Immunization Recommendations and Policies...
At Lake Tapps Veterinary Hospital, we are aware of some of the controversy currently surrounding immunization
protocols. However, until industry leaders and experts, such as the vaccine manufacturers and the American
Veterinary Medical Association (AVMA), arrive at some definitive conclusions, we believe it to be in the best
interest of your pet and the general public to continue to adhere to our established immunization protocols.
We are mindful that many of the diseases we immunize against today are rarely seen. However, we think this
is for a reason. Diligent immunization programs, just as in humans.
At Lake Tapps Veterinary Hospital, we encourage preventive health care. The easiest and most economical
thing you can do for your dog or cat is to make sure they are fully immunized against disease as puppies or
kittens and then continue to receive annual boosters as needed. Because your dog and cat age at six to ten
times the rate we do, it is important that your pet receive a physical exam with their annual immunizations.
We recommend that your pet should begin their DHLP-P-C (puppy) or FVRCP-P (kitten) immunizations at
about six to nine weeks of age and receive boosters every three weeks through a series of three to four total
immunizations with the last one occuring at or after about fifteen weeks of age If your pet is sixteen to thirty-six
weeks of age, we recommend the initial immunization and one booster. If your pet is over nine months of age,
their immune system should do fine with just the initial immunization. Thereafter, your pet should receive annual
boosters. If your pet is exposed to any disease, such as parvo for dogs, contact us immediately, even if your pet
just had its immunization yesterday, to see if your veterinarian recommends a booster immunization.
Rabies immunizations can be given as young as three months of age and should be given before reaching six
months of age. Puppies and kittens receive one shot for rabies their first year. One year later your pet will be due
for a booster which will then be valid for three years. Do not confuse this with the DHLP-P-C or FVRCP-P. Only the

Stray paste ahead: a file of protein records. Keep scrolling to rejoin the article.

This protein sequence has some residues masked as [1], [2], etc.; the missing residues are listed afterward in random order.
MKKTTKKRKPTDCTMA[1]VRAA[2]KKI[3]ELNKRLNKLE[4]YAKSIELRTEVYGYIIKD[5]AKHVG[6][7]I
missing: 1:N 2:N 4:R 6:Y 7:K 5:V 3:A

rabies immunization is proven effective for three years and only if your veterinarian uses a three year vaccine.
We recommend that puppies begin their Lyme disease immunizations as early as possible. Your puppy will
receive an initial immunization with a booster in three weeks and then an annual booster, thereafter. While Lymes
disease is not epidemic in the Washington Puget Sound area, we do see lots of ticks and encourage prevention
over risk. We recommend that all dogs, especially those that will be kenneled, used in hunting, groomed regularly,
or otherwise kept around other dogs, receive a bordetella immunization every six months to one year, as needed.
We recommend that cat owners have your feline companion tested for FELV (leukemia) and FIV (feline AIDS -
not known to be contagious to humans). If negative, we recommend that your kitten receive an initial FELV immunization
with a booster in three weeks and then an annual booster thereafter. Currently, there is no immunization for FIV. Finally,
we recommend that all cats receive an initial Feline Infectious Peritonitis (FIP) immunization with a booster in three weeks
and then an annual booster thereafter. Currently, there is not a completely reliable test for diagnosing this disease in
advance. Testing is generally relied on in conjunction with clinical signs.
PETS ARE NEVER TOO OLD TO BEGIN IMMUNIZATIONS.
WITH IMMUNIZATIONS, IT IS USUALLY BETTER AND SAFER TO RE-IMMUNIZE THAN TO NOT IMMUNIZE AND FALL BEHIND AND SUSCEPTIBLE TO DISEASE.
All pets admitted to the hospital, for whatever reason, must be current on their immunizations,
in accordance with our Chief of Staff's policy requirements. Canines must be current on their DHLP-Parvo-Corona (valid for one
year), Rabies (first vaccination valid for one year and then three years on each subsequent vaccination, or as provided by other
applicable state law), and Bordetella (kennel cough - valid for six months or one year, as indicated). Felines must be current
on their FVRCP-P (valid for one year) and Rabies (first vaccination valid for one year and then three years on each subsequent
vaccination, or as provided by other applicable state law).
Immunizations must be veterinarian verifiable. Vials or receipts for vaccines will not be accepted. If immunizations
are not veterinarian verifiable, the minimum requirements will be administered and charged to your account.